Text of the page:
The Properties in the Borne / Ribera
A lot of international investors look for properties in this area, which has a special charm. Because of this and because of its relatively small surface, it is quite difficult to find properties in the Borne / Ribera barrio.
Buying a property in this area and in all the other parts of the old city (especially Gotico), means buying not just a flat but a piece of the history of Barcelona. Indeed, several of the buildings are listed as part of the patrimony of the city.
Barcelona takes very good care of its heritage and by law each single building has to undergo regular technical inspections. Do not forget to check this during the purchase process.
Because of this, and because properties in the Borne are not easy to find, it is worth not giving up the opportunity of acquiring a good property even if the building has not been restored yet. It will have to be and that will add value to the property, especially in listed heritage buildings.
Most of the properties in this area have wooden beams on the vaulted ceiling (what is called Catalan vaulted ceiling), small balconies to the street, and often several small rooms that can possibly be rearranged into wider spaces with a good renovation. Please be careful, and do this with the required care. Every wall becomes important in old buildings so it is paramount to work with people who can avoid you incurring in any problems with the community of owners and the law.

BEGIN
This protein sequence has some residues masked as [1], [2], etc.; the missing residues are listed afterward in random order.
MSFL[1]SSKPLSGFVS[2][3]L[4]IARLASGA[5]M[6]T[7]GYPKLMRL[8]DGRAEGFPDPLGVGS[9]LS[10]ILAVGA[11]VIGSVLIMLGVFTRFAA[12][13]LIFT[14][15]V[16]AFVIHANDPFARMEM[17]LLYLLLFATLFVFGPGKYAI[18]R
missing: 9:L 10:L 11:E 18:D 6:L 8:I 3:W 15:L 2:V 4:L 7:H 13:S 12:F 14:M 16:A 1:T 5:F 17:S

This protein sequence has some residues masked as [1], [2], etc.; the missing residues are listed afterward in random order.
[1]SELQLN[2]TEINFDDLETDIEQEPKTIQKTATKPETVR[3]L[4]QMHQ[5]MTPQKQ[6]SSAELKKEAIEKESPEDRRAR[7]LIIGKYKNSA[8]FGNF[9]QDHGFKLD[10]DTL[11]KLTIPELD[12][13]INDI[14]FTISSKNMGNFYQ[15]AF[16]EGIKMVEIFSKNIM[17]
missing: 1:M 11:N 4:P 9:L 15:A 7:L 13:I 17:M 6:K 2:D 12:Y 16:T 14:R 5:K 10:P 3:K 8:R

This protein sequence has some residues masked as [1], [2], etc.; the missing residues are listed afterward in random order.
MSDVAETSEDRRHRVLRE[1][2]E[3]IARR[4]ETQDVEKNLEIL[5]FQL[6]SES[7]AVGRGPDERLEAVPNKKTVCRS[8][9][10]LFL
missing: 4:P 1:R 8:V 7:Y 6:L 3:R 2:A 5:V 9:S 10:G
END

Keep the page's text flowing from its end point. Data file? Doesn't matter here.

The Catalan vaulted ceiling is often hidden behind a fake ceiling added at some point in the past. It is usually possible to recover the original beams, and if you like a property with a lot of character, this is something else you should check while visiting the property.
It is sometimes possible to find, behind the paint, the original bricks or stones, which are particularly appealing to foreign investors and add a lot of character to the property.
In buildings built between the XIX and the XX Century we can also sometimes find the original hydraulic floor, which, when in good conditions or recovered, represents one of the most valuable and attractive original features of a flat.
Some beautifully renovated properties are offered for sale and often represent great opportunities. If you are not ready to embark in a renovation process yourself that can be very satisfying but also quite long due to all the authorisations needed and the obvious challenges of working in such old buildings, a newly renovated property is the best solution. Some flats offer a mix of modern design and classic features that make them unique and very valuable. Be careful to check the quality of the renovation though! It is not rare to be offered flats that have been “cosmetically updated” but not entirely and well refurbished. This may result in problems that come up a few months after the purchase and require to redo parts of the flat (electric system, kitchen, pipes, etc.). It happened to some of my clients who did not purchase with me and were sold a “fully renovated flat”… We can help you assess the quality of the renovation before you commit to the purchase.